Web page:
If you are an Earth, the down to earth terra firma of your lovers, dependents or relatives, the ground on which their world sits, there are two kinds of planet you can be:

One is the raddled, polluted old git who breathes noxious gases into the universe, drops off sewage into the atmosphere like a drunk littering a beach and fills all our cities with foul stenches and unpleasant noises (think Top Gear convention).

Two is a bold and beautiful renewed planet looking forward to a brighter tomorrow, with rivers people can swim in without going orange, mountains people can climb without tripping over piles of discarded burger cartons, and air to take deep into the lungs without a cautionary oxygen tank to hand. To take a big step in direction two, you now have just eleven days left to send the fresh air and unpolluted scenery of your fiction to the Debut Fiction section of http://writingshortfiction.org

DON’T LET YOUR TALENT BE ECLIPSED, EITHER PARTIALLY OR TOTALLY!

LET YOUR LIGHT SHINE OUT ON http://writingshortfiction.org !

For people who have Mums, people who are Mums, people who want to be Mums

For people who have Mums – well, does your Ma think of you as (a) a sensitive and intelligent creature, a weaver of tales, a creator of magic worlds, an astute observer of the human condition, a dream maker and imaginative sprinkler of fairy dust on the monotony of everyday routine?

Or (b) a big, ponderous lummox she had to carry around for nine months and whose uninspiring mush she still has to gaze on from time to time when she’s too slow to get out of the way?

If you’d rather (a) than (b), get a publishing history and send your fiction effort to http://writingshortfiction.org ‘s new Debut Fiction section.

For people who are Mums – well, what are you to them? (a) Someone who regularly renders their toxic undies wearable again in polite society? Someone who makes interesting jam or is consistently congratulated on her custard? Someone who keeps a store of incriminating photos of your naked self gurgling around on a rug to bring out whenever you take a prospective soul mate home for tea?

Or (b), a literate and perceptive woman who can cast fictional spells to intrigue the most demanding readers and critics?  A lady of words able to shut any mostly male dinner party the eff up with the sheer range and perspicacity of her philosophical observations?

If you’d rather (b) than (a), make a start by sending your first literary fiction efforts to http://writingshortfiction.org  ‘s new Debut Fiction section?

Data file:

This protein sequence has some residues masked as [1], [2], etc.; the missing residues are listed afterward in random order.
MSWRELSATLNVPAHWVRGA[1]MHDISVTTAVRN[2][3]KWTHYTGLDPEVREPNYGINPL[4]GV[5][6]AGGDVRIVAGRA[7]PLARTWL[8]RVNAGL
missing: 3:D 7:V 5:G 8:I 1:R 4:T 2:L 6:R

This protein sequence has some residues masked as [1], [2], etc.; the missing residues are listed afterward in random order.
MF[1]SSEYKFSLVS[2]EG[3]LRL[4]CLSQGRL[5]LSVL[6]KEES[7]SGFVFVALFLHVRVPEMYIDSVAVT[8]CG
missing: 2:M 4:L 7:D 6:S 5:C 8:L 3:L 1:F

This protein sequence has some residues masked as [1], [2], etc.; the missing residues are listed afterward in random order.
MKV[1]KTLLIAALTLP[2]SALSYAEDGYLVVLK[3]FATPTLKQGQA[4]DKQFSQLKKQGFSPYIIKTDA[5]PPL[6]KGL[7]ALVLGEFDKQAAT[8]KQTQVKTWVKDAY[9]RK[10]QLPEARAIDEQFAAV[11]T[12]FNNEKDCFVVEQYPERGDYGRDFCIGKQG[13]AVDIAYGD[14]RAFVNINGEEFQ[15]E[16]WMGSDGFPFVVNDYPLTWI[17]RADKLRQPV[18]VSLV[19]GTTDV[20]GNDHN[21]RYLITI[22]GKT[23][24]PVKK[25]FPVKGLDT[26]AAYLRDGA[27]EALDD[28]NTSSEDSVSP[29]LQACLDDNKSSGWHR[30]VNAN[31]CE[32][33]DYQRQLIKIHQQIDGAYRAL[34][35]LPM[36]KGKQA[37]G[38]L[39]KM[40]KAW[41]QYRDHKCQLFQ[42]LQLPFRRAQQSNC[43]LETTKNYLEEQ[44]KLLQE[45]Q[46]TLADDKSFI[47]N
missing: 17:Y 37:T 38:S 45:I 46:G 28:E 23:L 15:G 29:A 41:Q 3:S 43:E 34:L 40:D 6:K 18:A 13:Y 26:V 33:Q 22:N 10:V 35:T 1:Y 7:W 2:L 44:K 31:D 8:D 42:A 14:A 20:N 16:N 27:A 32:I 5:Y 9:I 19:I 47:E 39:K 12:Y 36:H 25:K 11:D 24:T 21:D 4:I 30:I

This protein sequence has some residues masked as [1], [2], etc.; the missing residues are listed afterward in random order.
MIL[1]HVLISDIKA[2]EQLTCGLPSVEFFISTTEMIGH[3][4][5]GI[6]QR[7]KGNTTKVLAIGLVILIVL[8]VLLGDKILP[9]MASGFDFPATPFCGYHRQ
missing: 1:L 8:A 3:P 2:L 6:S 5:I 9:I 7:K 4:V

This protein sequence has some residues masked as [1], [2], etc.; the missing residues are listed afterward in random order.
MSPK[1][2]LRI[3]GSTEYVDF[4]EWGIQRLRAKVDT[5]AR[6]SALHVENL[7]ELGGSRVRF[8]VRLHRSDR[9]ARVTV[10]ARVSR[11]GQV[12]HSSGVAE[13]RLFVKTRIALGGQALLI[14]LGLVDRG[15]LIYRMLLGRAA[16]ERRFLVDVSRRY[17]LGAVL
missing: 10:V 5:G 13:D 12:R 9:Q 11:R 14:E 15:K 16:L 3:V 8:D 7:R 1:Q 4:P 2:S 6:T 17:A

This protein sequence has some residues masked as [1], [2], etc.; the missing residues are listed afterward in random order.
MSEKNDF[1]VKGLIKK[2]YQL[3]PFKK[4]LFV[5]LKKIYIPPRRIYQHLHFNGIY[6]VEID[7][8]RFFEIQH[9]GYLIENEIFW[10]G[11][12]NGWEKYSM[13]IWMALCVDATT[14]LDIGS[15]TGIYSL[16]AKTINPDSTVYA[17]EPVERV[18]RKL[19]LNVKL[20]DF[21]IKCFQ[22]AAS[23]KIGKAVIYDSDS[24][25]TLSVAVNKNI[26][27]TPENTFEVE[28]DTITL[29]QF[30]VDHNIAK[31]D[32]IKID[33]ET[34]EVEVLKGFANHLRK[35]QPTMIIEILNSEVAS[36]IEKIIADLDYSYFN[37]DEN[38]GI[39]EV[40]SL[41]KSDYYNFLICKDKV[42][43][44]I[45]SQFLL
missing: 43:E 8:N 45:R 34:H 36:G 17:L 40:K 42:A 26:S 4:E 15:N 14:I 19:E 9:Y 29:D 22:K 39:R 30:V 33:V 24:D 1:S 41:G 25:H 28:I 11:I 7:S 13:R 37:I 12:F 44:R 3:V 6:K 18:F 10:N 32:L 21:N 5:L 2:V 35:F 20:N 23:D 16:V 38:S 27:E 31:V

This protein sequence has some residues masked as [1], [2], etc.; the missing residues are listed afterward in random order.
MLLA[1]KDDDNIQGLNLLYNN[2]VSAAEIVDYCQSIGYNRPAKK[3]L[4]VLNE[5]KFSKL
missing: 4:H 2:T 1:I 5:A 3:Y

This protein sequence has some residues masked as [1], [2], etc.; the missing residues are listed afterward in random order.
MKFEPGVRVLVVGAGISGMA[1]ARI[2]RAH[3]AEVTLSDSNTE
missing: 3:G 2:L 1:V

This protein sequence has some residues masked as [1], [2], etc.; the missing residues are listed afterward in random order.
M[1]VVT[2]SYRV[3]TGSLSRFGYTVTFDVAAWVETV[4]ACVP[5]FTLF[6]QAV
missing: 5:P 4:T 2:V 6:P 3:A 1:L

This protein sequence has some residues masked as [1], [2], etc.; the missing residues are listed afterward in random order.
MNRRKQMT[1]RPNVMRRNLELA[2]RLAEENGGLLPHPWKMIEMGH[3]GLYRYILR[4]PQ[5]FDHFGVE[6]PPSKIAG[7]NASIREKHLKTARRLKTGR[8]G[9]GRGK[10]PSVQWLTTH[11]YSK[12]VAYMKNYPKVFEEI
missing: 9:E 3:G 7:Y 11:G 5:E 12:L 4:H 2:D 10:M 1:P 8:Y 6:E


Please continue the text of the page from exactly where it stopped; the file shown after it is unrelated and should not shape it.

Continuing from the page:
For people who want to be Mums and who are female – well, would you rather, (a) go through some long and sweaty business with a hairy male who you may never see again, carry a huge and rapidly growing presence inside you for nine months and then have it extracted from you by  more hairy males while they stand around looking superior,

Or (b), conceive and create your own new literary babe and send it to http://writingshortfiction.org ‘s new Debut Fiction section?

For people who want to be Mums and who are male – as you are more or less biologically snookered in this respect, there are two courses of action open to you:    (a) get therapy, or

(b) conceive and create your own new literary Maserati and send it to http://writingshortfiction.org ‘s new Debut Fiction section.

H. M. D. to all!

 

 

Debut Fiction – opportunities for all!

Writing Short Fiction  is putting its mission where its mouth is and starting a new Debut Fiction section. Since the whole site is dedicated to helping new writers, it seems to make sense to offer writers not only questionnaires, advice, tips pieces, samples of prize-winning writing and resources, but also the opportunity to actually get into print themselves. All through March, WSF will be taking submissions of pieces of 500 – 2000 words from people who have either never been published at all or whose writing ‘bio’ has only got to one or two items so far. If it’s rabidly violent, rampantly erotic, sexist, racist or homophobic, don’t bother; if it’s none of those things, well crafted, all your own work and worth anybody’s while taking a little time over, then send it to bruce@bruceharris.org and it will be WSF’s privilege and pleasure to put it up on the Debut Fiction section when it launches in April.

We’re waiting for your call. This could be your first step on a long, fascinating and rewarding road.